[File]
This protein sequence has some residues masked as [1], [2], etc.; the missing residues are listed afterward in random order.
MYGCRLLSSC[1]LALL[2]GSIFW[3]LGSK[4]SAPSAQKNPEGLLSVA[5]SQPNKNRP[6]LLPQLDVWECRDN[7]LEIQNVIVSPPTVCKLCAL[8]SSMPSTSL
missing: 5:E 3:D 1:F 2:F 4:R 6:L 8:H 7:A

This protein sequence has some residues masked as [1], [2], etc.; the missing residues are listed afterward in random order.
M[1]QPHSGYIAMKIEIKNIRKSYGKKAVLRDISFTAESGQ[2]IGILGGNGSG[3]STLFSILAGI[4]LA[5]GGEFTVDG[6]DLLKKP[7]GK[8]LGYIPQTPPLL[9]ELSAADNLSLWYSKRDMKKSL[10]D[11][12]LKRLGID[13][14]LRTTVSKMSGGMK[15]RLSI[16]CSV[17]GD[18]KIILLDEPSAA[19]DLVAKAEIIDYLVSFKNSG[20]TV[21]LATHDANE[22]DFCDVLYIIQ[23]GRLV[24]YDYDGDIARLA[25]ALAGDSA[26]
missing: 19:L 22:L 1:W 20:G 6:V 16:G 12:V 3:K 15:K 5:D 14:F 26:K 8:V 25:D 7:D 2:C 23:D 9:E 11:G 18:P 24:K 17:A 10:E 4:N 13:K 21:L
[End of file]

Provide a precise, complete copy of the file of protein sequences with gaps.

This protein sequence has some residues masked as [1], [2], etc.; the missing residues are listed afterward in random order.
MYGCRLLSSC[1]LALL[2]GSIFW[3]LGSK[4]SAPSAQKNPEGLLSVA[5]SQPNKNRP[6]LLPQLDVWECRDN[7]LEIQNVIVSPPTVCKLCAL[8]SSMPSTSL
missing: 5:E 3:D 1:F 2:F 4:R 6:L 8:H 7:A

This protein sequence has some residues masked as [1], [2], etc.; the missing residues are listed afterward in random order.
M[1]QPHSGYIAMKIEIKNIRKSYGKKAVLRDISFTAESGQ[2]IGILGGNGSG[3]STLFSILAGI[4]LA[5]GGEFTVDG[6]DLLKKP[7]GK[8]LGYIPQTPPLL[9]ELSAADNLSLWYSKRDMKKSL[10]D[11][12]LKRLGID[13][14]LRTTVSKMSGGMK[15]RLSI[16]CSV[17]GD[18]KIILLDEPSAA[19]DLVAKAEIIDYLVSFKNSG[20]TV[21]LATHDANE[22]DFCDVLYIIQ[23]GRLV[24]YDYDGDIARLA[25]ALAGDSA[26]
missing: 19:L 22:L 1:W 20:G 6:V 16:G 12:V 3:K 15:K 5:D 14:F 26:K 8:V 25:D 7:D 2:C 23:D 9:E 11:G 18:P 24:K 17:A 10:E 4:N 13:K 21:L